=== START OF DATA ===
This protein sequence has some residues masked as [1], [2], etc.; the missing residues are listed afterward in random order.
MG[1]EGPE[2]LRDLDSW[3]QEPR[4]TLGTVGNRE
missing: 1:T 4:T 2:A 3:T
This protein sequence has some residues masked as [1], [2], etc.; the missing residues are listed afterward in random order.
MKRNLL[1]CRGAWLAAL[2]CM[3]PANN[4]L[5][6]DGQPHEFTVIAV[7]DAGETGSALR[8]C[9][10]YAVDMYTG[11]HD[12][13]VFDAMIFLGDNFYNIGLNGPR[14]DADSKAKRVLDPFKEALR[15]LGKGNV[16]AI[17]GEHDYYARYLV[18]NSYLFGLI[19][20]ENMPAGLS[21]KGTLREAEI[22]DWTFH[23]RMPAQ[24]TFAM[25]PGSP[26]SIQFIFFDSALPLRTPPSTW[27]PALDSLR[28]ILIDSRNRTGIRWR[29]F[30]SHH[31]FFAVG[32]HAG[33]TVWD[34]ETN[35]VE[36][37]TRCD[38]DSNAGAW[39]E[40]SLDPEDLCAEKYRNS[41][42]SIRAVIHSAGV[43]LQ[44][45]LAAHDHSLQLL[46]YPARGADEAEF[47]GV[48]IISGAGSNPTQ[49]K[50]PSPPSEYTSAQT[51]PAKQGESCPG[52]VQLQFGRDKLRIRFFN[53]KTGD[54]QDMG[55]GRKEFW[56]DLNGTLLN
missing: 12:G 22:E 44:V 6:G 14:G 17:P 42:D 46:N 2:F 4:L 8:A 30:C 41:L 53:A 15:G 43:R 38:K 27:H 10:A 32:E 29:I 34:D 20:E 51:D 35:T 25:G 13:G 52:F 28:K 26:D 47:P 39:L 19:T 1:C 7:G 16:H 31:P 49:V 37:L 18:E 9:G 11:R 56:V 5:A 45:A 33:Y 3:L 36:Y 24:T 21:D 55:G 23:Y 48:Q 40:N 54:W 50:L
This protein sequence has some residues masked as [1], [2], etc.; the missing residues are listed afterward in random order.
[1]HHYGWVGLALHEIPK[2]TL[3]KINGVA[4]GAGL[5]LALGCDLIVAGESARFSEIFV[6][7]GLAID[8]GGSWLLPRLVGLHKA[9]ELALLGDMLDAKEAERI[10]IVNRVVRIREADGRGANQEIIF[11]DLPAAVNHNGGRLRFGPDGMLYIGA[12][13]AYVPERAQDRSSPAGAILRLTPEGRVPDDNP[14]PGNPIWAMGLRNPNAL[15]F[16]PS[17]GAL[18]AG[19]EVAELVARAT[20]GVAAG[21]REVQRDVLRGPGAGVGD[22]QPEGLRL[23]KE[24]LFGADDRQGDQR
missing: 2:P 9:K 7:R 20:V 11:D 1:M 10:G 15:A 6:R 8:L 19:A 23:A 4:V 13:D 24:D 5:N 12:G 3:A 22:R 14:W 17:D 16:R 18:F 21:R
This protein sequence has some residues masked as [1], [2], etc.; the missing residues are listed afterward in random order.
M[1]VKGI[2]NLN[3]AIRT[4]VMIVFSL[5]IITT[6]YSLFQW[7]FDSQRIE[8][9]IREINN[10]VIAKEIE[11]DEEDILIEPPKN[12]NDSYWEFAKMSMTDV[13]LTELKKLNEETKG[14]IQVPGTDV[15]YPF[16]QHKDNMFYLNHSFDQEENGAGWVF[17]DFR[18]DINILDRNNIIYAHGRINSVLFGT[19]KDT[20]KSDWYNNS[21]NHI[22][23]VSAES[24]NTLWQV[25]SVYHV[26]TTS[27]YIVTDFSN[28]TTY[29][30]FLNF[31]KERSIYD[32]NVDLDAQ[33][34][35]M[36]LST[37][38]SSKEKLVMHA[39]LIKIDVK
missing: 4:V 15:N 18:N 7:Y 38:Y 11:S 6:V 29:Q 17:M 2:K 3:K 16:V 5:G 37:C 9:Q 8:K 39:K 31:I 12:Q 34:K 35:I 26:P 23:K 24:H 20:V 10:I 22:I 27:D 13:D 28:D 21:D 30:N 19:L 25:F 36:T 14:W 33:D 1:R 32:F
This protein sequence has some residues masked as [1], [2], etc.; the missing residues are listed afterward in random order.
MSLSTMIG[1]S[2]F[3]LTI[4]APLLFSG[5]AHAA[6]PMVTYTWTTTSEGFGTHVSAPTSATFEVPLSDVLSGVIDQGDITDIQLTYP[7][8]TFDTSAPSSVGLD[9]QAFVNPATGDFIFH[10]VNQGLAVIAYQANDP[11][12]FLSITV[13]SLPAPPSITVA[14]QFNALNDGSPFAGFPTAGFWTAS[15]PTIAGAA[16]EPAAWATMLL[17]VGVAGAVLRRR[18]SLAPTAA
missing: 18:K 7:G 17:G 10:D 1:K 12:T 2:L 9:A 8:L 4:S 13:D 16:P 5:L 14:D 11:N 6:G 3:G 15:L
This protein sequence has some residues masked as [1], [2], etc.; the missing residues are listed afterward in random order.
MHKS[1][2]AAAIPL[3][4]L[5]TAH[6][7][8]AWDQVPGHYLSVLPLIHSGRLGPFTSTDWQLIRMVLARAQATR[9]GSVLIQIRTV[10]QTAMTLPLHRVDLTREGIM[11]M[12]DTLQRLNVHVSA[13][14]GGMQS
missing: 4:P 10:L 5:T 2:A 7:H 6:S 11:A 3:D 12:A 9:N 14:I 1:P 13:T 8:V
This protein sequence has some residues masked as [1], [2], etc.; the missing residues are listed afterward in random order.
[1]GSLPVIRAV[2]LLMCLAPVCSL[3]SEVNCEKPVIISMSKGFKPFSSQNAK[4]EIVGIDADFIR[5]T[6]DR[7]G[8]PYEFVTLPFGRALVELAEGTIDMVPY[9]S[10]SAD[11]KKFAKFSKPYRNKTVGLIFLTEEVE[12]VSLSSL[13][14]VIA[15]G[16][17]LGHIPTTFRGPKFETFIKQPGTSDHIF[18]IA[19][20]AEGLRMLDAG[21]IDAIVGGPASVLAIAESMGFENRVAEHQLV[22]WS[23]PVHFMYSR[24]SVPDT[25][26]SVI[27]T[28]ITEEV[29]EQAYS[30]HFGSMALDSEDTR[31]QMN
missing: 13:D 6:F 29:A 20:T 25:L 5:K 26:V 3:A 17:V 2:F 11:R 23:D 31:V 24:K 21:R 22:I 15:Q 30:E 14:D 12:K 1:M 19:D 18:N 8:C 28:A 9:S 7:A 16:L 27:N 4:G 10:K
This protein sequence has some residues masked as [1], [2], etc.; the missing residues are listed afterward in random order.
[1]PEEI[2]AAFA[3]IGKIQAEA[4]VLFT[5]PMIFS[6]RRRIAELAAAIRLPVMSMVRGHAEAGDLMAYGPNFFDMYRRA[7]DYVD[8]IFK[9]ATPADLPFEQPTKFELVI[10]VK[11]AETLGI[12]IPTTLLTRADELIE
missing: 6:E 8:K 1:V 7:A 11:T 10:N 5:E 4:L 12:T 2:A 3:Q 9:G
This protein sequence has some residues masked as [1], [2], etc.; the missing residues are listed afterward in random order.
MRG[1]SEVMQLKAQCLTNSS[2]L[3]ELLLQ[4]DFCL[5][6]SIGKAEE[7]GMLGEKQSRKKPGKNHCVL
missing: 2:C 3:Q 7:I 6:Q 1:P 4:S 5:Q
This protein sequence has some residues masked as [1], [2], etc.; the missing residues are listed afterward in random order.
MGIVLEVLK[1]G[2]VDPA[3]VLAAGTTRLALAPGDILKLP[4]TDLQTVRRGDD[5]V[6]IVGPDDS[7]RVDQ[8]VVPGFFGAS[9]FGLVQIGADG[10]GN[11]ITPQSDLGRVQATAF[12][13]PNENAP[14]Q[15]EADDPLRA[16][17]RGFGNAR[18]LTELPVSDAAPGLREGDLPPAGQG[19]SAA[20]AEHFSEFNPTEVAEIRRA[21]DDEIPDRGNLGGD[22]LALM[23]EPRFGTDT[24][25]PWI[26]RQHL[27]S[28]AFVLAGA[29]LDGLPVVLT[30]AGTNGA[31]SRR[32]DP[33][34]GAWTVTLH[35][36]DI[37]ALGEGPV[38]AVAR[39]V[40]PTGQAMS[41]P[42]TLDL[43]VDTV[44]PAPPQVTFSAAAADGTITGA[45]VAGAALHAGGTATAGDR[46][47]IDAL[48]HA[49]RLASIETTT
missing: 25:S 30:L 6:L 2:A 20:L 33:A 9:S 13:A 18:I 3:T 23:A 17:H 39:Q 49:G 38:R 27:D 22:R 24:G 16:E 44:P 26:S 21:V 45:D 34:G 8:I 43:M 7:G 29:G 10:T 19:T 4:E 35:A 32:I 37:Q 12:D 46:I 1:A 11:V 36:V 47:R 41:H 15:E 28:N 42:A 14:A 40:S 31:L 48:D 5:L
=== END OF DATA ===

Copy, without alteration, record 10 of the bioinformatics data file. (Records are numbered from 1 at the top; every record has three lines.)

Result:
This protein sequence has some residues masked as [1], [2], etc.; the missing residues are listed afterward in random order.
MGIVLEVLK[1]G[2]VDPA[3]VLAAGTTRLALAPGDILKLP[4]TDLQTVRRGDD[5]V[6]IVGPDDS[7]RVDQ[8]VVPGFFGAS[9]FGLVQIGADG[10]GN[11]ITPQSDLGRVQATAF[12][13]PNENAP[14]Q[15]EADDPLRA[16][17]RGFGNAR[18]LTELPVSDAAPGLREGDLPPAGQG[19]SAA[20]AEHFSEFNPTEVAEIRRA[21]DDEIPDRGNLGGD[22]LALM[23]EPRFGTDT[24][25]PWI[26]RQHL[27]S[28]AFVLAGA[29]LDGLPVVLT[30]AGTNGA[31]SRR[32]DP[33][34]GAWTVTLH[35][36]DI[37]ALGEGPV[38]AVAR[39]V[40]PTGQAMS[41]P[42]TLDL[43]VDTV[44]PAPPQVTFSAAAADGTITGA[45]VAGAALHAGGTATAGDR[46][47]IDAL[48]HA[49]RLASIETTT
missing: 25:S 30:L 6:L 2:A 20:L 33:A 9:S 13:A 18:I 3:T 23:A 17:H 39:Q 49:G 38:R 27:D 22:R 24:G 16:E 44:P 26:S 21:V 45:D 34:G 8:I 43:M 7:G 29:G 10:T 19:T 4:E 35:A 32:I 37:Q 12:D 46:I 1:A 11:V 36:V 47:R 41:H 15:E 28:N 42:A 14:A 40:S 31:L 48:D 5:L